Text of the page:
I have argued many times that the Fed should have two roles. It should conduct monetary policy, and it should be the primary regulator of the financial system. However, not everyone agrees. When I was at the What’s Wrong with Modern Macro Conference in Munich recently, I met Hans Gersbach — we were on a panel together — and he passes along his argument that monetary policy and banking regulation should be conducted by separate bodies
So the disagreement here is not about the two instruments for central banks – in fact in the monetary policy community there is a strong degree of agreement regarding these two roles. The disagreement stems from who should be in charge of the instruments – should we have one authority controlling both, or separate authorities.
This is a fascinating issue, and I have previously said I am on the side of SEPARATING.
My reasoning is that separating “monetary” and “financial stability” issues is essential in order to create transperancy in the public regarding policy movements. If we can make sure that changes in the Bank’s cash rate are related to “monetary” policy and changes in prudential regulation/settings are related to “financial stability”. By doing this, the actions/intentions of the individual institutions are more obvious and are more likely to anchor expectations – which is the point.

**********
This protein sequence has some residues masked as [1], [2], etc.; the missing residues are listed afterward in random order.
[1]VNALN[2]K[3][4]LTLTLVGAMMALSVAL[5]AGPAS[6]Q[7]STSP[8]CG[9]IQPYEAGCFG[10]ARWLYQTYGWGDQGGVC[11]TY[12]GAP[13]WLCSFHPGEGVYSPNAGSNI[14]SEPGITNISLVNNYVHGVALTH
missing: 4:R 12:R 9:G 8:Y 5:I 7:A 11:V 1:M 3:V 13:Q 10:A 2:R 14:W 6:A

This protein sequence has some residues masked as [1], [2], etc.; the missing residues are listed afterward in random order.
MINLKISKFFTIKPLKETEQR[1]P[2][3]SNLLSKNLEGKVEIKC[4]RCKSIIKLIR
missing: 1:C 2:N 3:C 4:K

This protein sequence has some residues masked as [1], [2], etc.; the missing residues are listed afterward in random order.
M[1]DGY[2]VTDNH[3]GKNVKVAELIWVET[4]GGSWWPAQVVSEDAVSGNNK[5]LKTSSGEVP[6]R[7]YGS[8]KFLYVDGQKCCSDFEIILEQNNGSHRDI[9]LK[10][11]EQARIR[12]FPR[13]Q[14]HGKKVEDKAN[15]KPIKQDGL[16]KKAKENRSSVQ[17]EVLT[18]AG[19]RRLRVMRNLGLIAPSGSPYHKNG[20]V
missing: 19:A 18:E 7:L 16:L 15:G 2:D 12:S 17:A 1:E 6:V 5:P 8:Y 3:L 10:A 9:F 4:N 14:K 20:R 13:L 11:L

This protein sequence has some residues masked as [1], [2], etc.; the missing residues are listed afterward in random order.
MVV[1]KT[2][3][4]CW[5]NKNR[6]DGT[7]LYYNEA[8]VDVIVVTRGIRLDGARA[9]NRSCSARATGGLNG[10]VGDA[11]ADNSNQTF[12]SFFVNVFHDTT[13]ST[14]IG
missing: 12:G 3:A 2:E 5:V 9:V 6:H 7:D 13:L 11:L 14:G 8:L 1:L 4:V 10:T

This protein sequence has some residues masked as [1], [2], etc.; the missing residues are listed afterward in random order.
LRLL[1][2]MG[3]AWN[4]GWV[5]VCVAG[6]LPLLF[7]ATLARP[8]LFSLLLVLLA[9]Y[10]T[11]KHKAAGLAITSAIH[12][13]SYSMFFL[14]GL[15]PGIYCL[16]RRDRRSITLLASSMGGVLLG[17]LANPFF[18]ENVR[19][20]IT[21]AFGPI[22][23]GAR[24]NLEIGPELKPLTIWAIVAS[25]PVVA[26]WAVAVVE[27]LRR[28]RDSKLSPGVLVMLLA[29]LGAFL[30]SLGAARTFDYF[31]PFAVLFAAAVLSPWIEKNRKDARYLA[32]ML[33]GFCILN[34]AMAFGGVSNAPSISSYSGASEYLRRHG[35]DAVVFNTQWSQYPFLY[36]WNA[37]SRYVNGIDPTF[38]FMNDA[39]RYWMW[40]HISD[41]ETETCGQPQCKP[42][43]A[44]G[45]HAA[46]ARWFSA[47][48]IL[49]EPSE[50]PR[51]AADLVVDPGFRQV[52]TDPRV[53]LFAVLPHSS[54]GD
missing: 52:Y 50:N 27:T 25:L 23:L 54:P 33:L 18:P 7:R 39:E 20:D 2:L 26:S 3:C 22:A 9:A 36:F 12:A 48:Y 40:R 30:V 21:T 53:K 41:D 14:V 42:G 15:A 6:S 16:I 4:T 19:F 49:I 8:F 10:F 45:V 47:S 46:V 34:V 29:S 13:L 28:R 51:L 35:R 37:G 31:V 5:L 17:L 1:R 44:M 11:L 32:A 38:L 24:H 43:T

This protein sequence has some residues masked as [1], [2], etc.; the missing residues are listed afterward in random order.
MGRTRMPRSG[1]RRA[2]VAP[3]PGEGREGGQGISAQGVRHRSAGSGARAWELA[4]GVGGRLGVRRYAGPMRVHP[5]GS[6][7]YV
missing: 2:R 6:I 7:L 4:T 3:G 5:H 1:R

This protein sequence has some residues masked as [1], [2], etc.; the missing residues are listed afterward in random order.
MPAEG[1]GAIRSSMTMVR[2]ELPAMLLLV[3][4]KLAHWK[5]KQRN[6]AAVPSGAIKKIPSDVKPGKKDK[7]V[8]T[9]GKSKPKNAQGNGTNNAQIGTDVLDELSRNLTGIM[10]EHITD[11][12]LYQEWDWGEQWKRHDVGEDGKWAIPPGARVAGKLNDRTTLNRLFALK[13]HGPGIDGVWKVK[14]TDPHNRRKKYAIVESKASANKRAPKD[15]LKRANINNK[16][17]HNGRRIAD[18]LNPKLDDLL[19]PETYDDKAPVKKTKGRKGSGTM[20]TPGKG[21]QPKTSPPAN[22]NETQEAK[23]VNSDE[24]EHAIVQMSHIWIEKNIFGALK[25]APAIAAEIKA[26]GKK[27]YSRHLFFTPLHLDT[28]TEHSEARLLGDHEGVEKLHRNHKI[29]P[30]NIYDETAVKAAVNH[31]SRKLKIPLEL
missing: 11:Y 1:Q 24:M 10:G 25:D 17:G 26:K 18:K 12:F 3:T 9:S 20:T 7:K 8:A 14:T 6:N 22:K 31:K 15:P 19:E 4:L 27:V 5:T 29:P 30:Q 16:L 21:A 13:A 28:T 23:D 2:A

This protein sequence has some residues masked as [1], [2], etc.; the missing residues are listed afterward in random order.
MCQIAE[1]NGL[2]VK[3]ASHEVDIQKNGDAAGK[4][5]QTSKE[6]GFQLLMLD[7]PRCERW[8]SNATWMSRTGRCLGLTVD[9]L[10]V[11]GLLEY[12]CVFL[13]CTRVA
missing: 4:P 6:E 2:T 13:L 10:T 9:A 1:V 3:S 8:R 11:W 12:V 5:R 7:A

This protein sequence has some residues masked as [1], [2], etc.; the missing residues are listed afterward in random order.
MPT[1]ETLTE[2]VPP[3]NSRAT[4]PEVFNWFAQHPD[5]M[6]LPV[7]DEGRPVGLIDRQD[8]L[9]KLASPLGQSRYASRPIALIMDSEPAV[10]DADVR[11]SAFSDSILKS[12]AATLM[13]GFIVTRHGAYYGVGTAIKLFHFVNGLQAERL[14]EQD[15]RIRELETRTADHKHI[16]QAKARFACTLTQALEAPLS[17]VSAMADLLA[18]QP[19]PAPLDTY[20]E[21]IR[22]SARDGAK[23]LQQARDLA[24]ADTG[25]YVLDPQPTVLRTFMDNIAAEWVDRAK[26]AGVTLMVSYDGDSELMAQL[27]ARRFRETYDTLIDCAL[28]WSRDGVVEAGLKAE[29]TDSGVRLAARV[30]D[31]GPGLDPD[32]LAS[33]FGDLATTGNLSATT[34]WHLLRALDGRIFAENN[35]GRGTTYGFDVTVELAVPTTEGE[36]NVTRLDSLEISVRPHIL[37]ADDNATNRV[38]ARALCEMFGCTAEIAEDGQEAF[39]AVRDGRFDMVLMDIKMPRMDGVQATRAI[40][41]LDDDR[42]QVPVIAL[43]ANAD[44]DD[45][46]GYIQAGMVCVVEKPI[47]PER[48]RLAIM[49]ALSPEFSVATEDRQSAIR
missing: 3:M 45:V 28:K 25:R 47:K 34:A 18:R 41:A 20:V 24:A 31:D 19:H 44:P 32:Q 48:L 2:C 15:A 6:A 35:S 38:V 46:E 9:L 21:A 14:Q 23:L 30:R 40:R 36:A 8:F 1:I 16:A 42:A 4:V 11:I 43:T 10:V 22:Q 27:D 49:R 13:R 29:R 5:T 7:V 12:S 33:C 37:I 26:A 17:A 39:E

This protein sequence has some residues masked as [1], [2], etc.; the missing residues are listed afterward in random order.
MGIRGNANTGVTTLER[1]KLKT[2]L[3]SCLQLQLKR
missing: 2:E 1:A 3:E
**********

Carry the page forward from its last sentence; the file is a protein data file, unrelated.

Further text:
Of course monetary and financial stability policies, and these instruments (interest rates and prudential policy) are heavily related. But of course, we know that monetary policy and fiscal policy is as well. The fact is that in order to signal policy and control expectations we NEED individual instruments to be targeted at individual variables – and having separate institutions helps to clarify this fact.